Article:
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Ritzy Bryan, the singer/guitarist for Welsh band the Joy Formidable, speaks with a quick, quiet enthusiasm about the trio's work that seems to bely their reputation for huge-sounding, anthemic rock songs such as "Austere" and "Whirring." Then again, as she notes with a friendly laugh, when it comes to the details of the group's recorded work, there's a lot going on beneath the surface:
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"A lot of work goes into what we do in the studio—a lot of nuances, a lot of in-jokes! If you're listening to it on different systems, you're hearing different things," she says. "At the same time, the moment is captured because it was there, in our bedroom or in our studio. You can't get away from it, and you don't want to—it's part of the whole process of recording: free, claustrophobic and intense."
Bryan reviews the Joy Formidable's slightly circuitous route to their debut release, with earlier singles and an EP serving as a staggered introduction to the world. Combined with worldwide touring and an increasingly high-profile live reputation, it made their full-on debut, The Big Roar, one of the best releases of the year, as well as one of the most aptly named. Bryan's strong, unashamedly metal leanings on guitar was balanced out by the band's rhythm section of Rhydian Dafydd and Matt Thomas, the result being a textured series of songs, as apt to entrance as to pound skulls.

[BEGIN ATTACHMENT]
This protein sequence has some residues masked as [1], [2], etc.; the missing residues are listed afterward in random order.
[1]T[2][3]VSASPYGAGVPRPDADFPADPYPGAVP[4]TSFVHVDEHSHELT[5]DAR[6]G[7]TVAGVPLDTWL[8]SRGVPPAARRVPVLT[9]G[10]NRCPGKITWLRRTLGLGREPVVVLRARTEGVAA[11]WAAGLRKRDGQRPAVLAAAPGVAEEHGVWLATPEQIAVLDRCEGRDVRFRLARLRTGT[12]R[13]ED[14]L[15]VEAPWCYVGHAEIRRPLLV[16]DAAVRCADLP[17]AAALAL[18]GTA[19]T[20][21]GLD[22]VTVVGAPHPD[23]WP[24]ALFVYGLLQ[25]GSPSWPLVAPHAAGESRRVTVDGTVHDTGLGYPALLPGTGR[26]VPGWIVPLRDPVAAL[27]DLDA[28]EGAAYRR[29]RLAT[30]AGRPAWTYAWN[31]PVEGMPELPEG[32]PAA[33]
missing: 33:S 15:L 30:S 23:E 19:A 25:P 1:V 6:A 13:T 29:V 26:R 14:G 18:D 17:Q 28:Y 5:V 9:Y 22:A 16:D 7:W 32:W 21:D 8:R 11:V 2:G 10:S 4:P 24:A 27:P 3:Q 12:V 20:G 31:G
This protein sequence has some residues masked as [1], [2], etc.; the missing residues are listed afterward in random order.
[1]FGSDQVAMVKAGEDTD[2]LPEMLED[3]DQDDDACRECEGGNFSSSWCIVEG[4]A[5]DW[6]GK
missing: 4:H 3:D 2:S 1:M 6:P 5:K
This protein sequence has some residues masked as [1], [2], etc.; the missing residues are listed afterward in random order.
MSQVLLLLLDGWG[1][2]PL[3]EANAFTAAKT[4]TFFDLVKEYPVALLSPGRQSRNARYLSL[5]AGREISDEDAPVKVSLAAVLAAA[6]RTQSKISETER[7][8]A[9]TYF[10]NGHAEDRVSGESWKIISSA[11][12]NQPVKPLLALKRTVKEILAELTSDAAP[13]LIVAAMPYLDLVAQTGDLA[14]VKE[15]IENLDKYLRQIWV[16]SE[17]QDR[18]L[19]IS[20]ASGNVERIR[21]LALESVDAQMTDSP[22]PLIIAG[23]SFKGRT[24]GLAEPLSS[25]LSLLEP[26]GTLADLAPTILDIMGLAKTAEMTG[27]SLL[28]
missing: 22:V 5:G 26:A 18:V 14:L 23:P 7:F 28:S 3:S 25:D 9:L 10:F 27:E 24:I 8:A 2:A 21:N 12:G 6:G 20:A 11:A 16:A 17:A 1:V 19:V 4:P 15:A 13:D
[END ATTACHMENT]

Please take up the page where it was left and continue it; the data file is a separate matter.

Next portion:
"We always balance spontaneity and detail," says Bryan, "to where you get it sounding exactly how you want in your head. No sound or texture was taken lightly. We're not a power trio in the studio; you get a strict sound and raw aesthetic. . . . The experimentation that recording brings—and trying to push that—is key. . . . When it comes to live shows, we're only limited by being three people. We don't want to replicate the album—so long as the intensity and emotive moment is captured. They sit happily together, as powerful as passionate as the other."
The Joy Formidable's return to the Detroit Bar on Sunday might be the last chance to see them on a smaller scale. Dave Grohl, a longtime fan of the group, has signed them up to open for the Foo Fighters later in the year. Even if they're still being a bit reintroduced to America this time out, their home-country reputation is locked in; the group just came off a series of successful British shows, with festival appearances at Reading and Leeds.
And next after this year? Bryan says she's open to whatever might suggest itself to the band.
"We just started working with a harpist, doing a few tracks together, also dabbling a bit with a choir—it's great to hear songs lots and lots of different ways, with a full choral effect, a huge orchestra," she says. "We've met people, invited them to rehearsals, and it would be great to so some concerts together. We'd be cynical of any band who put too much thought into the direction of where their next album is going. We can already hear in the recordings that we're starting a different process. It's what you always want."
This article appeared in print as "Joy Formidable to the World: The Welsh band come into their own with a powerful debut."
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